Almost half of UK teenage girls have stated they would not work for an employer with a gender pay gap.
Data from an Indeed research has revealed that 48 per cent of girls aged between 16 and 18 would rule out working for an organisation that has a gender pay gap against women, while only 32 per cent of boys sees pay equality as a must.
Surveying 2,000 teenagers alongside 2,000 workers aged between 19 and 65, Indeed has found out 55 per cent of girls research a potential employer’s stance on gender pay gap, compared with 34 per cent of boys and 31 and 41 per cent of older men and women respectively.
“Women were disproportionately impacted by the pandemic and the widening of the gender pay gap this year is another backward step on the road to pay equality,” said Deepa Somasundari, Indeed’s senior director of ESG strategic initiatives, said.
“Employees should be paid fairly for their work as when this happens we make society fairer, too.
“Encouragingly, many workers seem tired of the status quo and our survey suggests that young people are willing to pick up the mantle on workplace equity and nudge employers into rethinking unfair or opaque pay.
The research was published ahead of 18 November, also known as Equal Pay Day – the day identified by the Fawcett Society when the average UK woman “stops earning” compared with men.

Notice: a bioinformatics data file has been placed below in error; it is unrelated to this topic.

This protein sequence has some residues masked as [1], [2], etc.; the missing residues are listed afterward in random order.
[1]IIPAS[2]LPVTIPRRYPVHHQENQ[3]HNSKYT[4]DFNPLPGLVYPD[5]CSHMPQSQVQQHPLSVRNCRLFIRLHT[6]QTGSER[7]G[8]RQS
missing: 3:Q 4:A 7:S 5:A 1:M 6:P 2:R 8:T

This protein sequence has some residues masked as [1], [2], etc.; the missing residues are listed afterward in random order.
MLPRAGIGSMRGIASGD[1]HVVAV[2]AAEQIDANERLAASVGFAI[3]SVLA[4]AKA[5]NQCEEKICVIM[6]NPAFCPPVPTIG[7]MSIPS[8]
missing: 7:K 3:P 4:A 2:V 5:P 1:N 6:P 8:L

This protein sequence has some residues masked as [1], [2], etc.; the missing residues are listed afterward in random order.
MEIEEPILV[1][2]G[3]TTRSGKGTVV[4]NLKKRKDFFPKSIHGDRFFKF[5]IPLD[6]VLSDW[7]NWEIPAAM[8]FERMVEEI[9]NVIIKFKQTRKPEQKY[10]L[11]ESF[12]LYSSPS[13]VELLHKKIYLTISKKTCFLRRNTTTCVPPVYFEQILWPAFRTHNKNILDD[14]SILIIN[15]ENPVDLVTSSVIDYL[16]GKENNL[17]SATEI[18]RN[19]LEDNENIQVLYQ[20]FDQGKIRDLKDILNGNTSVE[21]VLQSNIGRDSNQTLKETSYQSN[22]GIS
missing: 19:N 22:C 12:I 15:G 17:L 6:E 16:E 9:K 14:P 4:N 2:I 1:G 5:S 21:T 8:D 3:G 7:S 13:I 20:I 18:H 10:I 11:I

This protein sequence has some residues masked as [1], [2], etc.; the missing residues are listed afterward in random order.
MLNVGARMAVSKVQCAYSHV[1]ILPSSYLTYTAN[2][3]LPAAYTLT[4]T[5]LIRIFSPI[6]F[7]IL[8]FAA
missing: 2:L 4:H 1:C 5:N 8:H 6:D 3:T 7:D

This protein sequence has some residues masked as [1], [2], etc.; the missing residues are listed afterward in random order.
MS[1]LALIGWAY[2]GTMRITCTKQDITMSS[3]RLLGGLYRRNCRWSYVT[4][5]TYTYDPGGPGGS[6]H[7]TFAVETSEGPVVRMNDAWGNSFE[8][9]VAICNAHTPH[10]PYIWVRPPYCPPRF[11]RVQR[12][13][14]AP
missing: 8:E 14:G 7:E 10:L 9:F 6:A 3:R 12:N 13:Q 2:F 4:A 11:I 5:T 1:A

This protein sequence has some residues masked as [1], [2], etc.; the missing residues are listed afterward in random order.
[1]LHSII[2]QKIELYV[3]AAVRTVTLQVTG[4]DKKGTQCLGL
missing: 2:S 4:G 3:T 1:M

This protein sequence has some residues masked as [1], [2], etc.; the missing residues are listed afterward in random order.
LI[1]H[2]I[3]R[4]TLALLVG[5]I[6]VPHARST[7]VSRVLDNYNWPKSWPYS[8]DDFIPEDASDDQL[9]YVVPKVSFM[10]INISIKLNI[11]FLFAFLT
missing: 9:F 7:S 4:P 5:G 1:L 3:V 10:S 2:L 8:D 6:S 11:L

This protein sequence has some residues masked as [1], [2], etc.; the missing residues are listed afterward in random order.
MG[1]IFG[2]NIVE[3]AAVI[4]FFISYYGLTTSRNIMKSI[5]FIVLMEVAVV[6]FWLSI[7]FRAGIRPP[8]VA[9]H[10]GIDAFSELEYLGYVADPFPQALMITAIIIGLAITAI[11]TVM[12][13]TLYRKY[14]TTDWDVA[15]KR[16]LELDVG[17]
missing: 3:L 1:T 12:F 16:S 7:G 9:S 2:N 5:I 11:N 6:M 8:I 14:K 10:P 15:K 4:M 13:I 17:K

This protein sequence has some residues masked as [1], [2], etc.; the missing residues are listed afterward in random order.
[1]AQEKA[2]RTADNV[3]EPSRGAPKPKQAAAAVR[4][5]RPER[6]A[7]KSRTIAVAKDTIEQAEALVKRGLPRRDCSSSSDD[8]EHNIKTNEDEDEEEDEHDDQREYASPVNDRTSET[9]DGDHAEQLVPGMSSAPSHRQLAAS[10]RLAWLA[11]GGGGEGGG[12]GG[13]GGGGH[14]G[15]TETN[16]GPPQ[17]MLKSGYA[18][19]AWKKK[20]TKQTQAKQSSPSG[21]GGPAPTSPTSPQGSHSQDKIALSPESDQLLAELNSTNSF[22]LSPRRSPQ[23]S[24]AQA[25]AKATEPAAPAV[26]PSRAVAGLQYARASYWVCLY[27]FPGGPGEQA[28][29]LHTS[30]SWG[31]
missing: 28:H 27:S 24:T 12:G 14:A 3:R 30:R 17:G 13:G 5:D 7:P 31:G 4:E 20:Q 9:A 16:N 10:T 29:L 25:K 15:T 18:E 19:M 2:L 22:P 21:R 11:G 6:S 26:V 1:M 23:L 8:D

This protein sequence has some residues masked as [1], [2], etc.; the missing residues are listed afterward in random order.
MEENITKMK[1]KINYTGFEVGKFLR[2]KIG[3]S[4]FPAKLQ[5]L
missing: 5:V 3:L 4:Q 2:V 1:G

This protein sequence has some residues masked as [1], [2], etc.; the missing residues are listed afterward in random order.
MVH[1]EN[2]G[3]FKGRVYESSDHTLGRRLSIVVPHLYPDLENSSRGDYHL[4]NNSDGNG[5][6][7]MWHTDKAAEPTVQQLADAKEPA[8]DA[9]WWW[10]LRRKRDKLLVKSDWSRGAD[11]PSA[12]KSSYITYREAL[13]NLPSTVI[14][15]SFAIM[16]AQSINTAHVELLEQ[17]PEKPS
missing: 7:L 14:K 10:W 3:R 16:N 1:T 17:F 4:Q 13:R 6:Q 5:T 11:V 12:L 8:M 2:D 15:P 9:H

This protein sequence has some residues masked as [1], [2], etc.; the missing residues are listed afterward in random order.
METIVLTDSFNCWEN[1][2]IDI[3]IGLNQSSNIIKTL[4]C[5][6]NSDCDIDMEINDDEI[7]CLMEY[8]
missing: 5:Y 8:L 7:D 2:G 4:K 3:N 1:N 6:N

Indeed’s research comes a day after a report published by insurance company Scottish Widows has revealed that young women need to save an extra £185,000 to reach the same retirement income as men.
While men in their 20s will have saved £350,000 by retirement, women will only have £250,000 in their pockets, City A.M. reported.
“It’s well known that the gender pay gap has a damaging impact on women’s retirement prospects,” said Jackie Leiper, Scottish Widows’ managing director of workplace savings.
“But women face a double whammy: even if we close the pension saving gender gap, pension equality would still not be achieved, because women need to fund a longer retirement and spend more on associated care costs.
“There are ways to help level the playing field – from enhancing maternity pensions to offering better parental leave and financial support for childcare – so that women are no longer financially penalised for raising a family. Of course, we must also tackle the larger structural issues in our society, like the gender pay gap.”